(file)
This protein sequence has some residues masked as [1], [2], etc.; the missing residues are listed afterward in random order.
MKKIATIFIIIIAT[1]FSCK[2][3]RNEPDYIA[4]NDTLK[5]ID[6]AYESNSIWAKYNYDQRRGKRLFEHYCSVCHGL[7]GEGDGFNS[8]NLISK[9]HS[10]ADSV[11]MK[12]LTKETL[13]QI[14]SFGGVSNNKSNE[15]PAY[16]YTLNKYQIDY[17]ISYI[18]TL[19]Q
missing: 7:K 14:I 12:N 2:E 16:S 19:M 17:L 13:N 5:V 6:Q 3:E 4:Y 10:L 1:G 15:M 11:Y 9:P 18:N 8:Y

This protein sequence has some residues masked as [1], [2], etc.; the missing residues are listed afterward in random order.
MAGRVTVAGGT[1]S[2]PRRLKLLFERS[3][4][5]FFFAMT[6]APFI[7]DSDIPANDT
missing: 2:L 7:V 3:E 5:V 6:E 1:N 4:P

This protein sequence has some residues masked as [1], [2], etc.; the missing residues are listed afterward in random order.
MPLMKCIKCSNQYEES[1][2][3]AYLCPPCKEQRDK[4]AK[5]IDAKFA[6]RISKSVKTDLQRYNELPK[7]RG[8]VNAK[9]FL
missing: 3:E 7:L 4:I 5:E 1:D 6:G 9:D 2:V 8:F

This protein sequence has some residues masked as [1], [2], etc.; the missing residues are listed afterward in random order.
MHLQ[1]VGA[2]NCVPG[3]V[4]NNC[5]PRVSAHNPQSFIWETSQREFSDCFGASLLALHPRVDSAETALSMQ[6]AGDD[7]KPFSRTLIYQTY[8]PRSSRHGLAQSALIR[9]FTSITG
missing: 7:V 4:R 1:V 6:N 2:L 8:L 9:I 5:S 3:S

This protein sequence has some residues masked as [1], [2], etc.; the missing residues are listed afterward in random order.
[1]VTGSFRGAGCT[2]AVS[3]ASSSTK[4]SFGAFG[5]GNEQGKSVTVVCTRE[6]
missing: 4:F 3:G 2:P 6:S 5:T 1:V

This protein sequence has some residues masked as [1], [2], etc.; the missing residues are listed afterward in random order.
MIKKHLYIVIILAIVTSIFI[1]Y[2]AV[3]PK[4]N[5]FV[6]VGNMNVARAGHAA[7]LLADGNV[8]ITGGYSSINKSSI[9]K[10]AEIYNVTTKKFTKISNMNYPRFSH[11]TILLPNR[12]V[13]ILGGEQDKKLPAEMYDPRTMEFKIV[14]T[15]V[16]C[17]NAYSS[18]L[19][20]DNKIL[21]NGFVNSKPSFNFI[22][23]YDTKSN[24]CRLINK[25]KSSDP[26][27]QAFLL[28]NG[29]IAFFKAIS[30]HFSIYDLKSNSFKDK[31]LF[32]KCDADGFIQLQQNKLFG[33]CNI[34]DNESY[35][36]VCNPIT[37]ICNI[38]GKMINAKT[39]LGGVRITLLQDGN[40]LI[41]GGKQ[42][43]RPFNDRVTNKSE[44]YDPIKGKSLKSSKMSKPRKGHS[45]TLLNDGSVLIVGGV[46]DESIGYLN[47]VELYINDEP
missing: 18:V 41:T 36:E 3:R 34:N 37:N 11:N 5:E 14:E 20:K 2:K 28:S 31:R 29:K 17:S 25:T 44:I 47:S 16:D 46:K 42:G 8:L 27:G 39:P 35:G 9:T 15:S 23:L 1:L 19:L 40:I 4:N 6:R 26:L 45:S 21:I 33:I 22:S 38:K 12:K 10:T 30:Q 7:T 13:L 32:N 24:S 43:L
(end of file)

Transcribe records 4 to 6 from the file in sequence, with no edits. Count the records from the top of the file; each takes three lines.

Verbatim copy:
This protein sequence has some residues masked as [1], [2], etc.; the missing residues are listed afterward in random order.
MHLQ[1]VGA[2]NCVPG[3]V[4]NNC[5]PRVSAHNPQSFIWETSQREFSDCFGASLLALHPRVDSAETALSMQ[6]AGDD[7]KPFSRTLIYQTY[8]PRSSRHGLAQSALIR[9]FTSITG
missing: 7:V 4:R 1:V 6:N 2:L 8:L 9:I 5:S 3:S

This protein sequence has some residues masked as [1], [2], etc.; the missing residues are listed afterward in random order.
[1]VTGSFRGAGCT[2]AVS[3]ASSSTK[4]SFGAFG[5]GNEQGKSVTVVCTRE[6]
missing: 4:F 3:G 2:P 6:S 5:T 1:V

This protein sequence has some residues masked as [1], [2], etc.; the missing residues are listed afterward in random order.
MIKKHLYIVIILAIVTSIFI[1]Y[2]AV[3]PK[4]N[5]FV[6]VGNMNVARAGHAA[7]LLADGNV[8]ITGGYSSINKSSI[9]K[10]AEIYNVTTKKFTKISNMNYPRFSH[11]TILLPNR[12]V[13]ILGGEQDKKLPAEMYDPRTMEFKIV[14]T[15]V[16]C[17]NAYSS[18]L[19][20]DNKIL[21]NGFVNSKPSFNFI[22][23]YDTKSN[24]CRLINK[25]KSSDP[26][27]QAFLL[28]NG[29]IAFFKAIS[30]HFSIYDLKSNSFKDK[31]LF[32]KCDADGFIQLQQNKLFG[33]CNI[34]DNESY[35][36]VCNPIT[37]ICNI[38]GKMINAKT[39]LGGVRITLLQDGN[40]LI[41]GGKQ[42][43]RPFNDRVTNKSE[44]YDPIKGKSLKSSKMSKPRKGHS[45]TLLNDGSVLIVGGV[46]DESIGYLN[47]VELYINDEP
missing: 18:V 41:T 36:E 3:R 34:N 37:N 11:N 5:E 14:E 20:K 2:K 28:S 31:R 29:K 17:S 25:T 44:I 47:S 16:D 46:K 42:G 8:L 27:G 39:P 35:G 9:T 15:S 23:L 1:L 19:L 40:I 4:N 6:R 26:L 45:S 21:I 33:I 22:S 38:K 12:K 10:T 30:Q 7:T 13:L 32:N 24:S 43:L